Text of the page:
A National Transportation Safety Board team is en route to Seattle to investigate Thursday’s deadly collision involving a “Ride the Ducks” tour vehicle and a charter bus, the agency announced Friday.

Four international North Seattle College students on a new school orientation trip died in the accident on Aurora Bridge, according to the school. Authorities have not released their identities as families are still being notified.

Another 47 people were injured in the collision and transported to local hospitals. As of Thursday night, two remained in critical condition at Harborview Medical Center.

“No words are adequate to express the absolute pain and sorrow we all feel as a result of receiving this devastating news,” reads a statement from North Seattle College.

The head-on crash at 11:11 a.m. Thursday involved an amphibious tour vehicle, a bus and several cars, according to the Seattle Fire Department. About 50 people at the scene were evaluated for injuries.

“Seattle had a terrible tragedy today. There has been loss of life and dozens of injuries,” Seattle Mayor Ed Murray said Thursday.

Two buses were carrying North Seattle College students and employees to Safeco Field for an event tied to new student orientation, when one of the buses carrying about 45 people collided with the duck boat vehicle, according to the school.

“It was to be a fun introduction to Seattle,” school spokeswoman Melissa Mixon told the Associated Press.

Ride the Ducks Seattle will suspend operations until Monday “out of respect for the people who have lost their lives and those who are injured,” reads a company statement.

“Ride the Ducks also again wishes to express its deepest condolences to all of the victims, and their families and friends,” reads the statement.

About 90 firefighters and medics swarmed the bridge over Lake Union, according to the fire department.

Bloodworks Northwest made a public appeal for blood donations to help those injured in the crash.

Eyewitnesses told various media outlets that the duck vehicle had collided with the bus, but as the Associated Press reported, authorities haven’t announced the cause of the crash.

“The scene was pretty gruesome,” Jesse Christenson, who witnessed the crash, told the Seattle Times. “There were people in shock.”

From the AP:

Witnesses described hearing a loud screech before the wreck and then seeing injured people either lying on the pavement or wandering around in a daze.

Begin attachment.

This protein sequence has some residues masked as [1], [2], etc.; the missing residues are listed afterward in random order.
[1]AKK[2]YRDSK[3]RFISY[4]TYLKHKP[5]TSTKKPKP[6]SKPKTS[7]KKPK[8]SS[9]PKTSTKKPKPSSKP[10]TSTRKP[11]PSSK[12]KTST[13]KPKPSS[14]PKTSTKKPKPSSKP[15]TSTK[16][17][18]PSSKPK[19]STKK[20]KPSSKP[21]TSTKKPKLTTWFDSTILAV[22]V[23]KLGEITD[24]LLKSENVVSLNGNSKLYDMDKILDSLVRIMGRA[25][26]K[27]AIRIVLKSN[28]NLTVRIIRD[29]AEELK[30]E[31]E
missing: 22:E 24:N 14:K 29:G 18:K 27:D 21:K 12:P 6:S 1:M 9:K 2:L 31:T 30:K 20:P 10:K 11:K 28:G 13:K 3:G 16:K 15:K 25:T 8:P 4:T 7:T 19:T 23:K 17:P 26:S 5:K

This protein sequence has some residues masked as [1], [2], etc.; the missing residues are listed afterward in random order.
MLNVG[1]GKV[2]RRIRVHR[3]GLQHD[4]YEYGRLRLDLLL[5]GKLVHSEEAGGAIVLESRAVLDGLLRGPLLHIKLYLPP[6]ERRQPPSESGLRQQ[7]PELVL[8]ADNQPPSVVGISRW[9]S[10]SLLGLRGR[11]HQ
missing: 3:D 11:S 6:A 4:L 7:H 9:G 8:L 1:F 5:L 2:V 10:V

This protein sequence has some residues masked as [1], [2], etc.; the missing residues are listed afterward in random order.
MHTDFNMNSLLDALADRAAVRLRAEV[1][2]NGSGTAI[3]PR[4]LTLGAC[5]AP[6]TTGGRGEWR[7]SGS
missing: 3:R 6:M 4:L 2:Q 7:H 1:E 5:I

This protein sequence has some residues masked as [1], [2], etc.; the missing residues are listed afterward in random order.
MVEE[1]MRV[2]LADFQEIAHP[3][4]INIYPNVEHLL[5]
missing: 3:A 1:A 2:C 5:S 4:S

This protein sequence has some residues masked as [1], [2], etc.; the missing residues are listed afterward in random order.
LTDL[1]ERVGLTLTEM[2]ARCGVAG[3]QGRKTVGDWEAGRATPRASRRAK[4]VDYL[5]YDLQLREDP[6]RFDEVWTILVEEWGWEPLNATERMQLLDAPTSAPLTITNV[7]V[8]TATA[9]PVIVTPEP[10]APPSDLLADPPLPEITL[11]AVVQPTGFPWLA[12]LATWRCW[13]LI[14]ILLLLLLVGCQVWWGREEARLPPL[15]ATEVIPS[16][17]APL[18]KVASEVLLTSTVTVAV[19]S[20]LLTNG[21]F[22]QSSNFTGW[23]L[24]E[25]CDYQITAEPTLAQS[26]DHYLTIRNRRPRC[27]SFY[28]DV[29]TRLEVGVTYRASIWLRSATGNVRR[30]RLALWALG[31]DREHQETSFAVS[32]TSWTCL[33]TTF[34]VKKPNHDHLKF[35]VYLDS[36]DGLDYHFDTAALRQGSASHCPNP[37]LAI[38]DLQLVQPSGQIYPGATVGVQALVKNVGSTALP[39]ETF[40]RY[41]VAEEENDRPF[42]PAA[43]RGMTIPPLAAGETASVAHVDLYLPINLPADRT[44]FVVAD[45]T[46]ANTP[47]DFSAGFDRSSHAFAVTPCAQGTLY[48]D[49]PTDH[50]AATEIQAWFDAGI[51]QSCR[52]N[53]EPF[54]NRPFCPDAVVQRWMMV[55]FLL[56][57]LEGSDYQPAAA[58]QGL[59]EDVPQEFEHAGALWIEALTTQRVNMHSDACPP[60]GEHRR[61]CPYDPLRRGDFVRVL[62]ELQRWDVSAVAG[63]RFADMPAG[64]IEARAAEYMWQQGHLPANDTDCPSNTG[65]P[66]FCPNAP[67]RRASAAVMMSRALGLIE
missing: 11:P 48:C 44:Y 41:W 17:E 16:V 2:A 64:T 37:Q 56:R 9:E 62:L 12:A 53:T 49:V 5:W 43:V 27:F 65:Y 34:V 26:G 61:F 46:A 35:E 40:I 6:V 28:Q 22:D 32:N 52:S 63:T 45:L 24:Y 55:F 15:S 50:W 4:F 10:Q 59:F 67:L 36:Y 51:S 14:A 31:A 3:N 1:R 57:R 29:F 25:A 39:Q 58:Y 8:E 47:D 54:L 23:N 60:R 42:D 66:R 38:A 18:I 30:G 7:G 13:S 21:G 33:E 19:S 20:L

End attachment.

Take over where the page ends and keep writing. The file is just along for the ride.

…. John Mundell said he was at the south end of the bridge when the crash occurred.
“We could hear the screech and twisted metal. It was surreal,” he said, adding he saw what appeared to be a few dozen people on the ground. “I wanted to try to help. I felt helpless.”

A passenger aboard the Ride the Ducks vehicle told the Seattle Times he was standing in the aisle and had just snapped a photo of Lake Union when “just at that moment, I heard the driver go: ‘Oh no!'”

Tim Gesner told the paper he then saw the duck boat heading into oncoming traffic and into the side of a bus. He was thrown into the air.

“It was like I was in slow motion, bouncing off things and just feeling the pain shooting everywhere,” he said. After landing, “I turned and looked, and that’s when I saw the carnage.”

The amphibious vehicles are known for giving silly, entertainment-focused tours of Seattle on land and on water. Captains hold Merchant Mariner Master’s licenses and commercial driver’s licenses, according to Ride the Ducks.

Some have previously questioned the safety of the duck boat vehicles, particularly given that drivers also act as tour guides. In 2011, a vehicle slammed into a motorcyclist in Seattle in a case the company settled out of court.

Ride the Ducks Seattle has independently operated in the city since 1997. “The Department of Transportation and Coast Guard inspect our vehicles annually,” the company said. “Safety is our company’s highest priority.”

The bus company is run by Bellair. President Richard Johnson told KOMO that the company has a good safety record.

“You’ve got to take your responsibility very seriously when you’re carrying all the passengers we do in a year,” he said.

[This post, first published Sept. 24, has been updated.]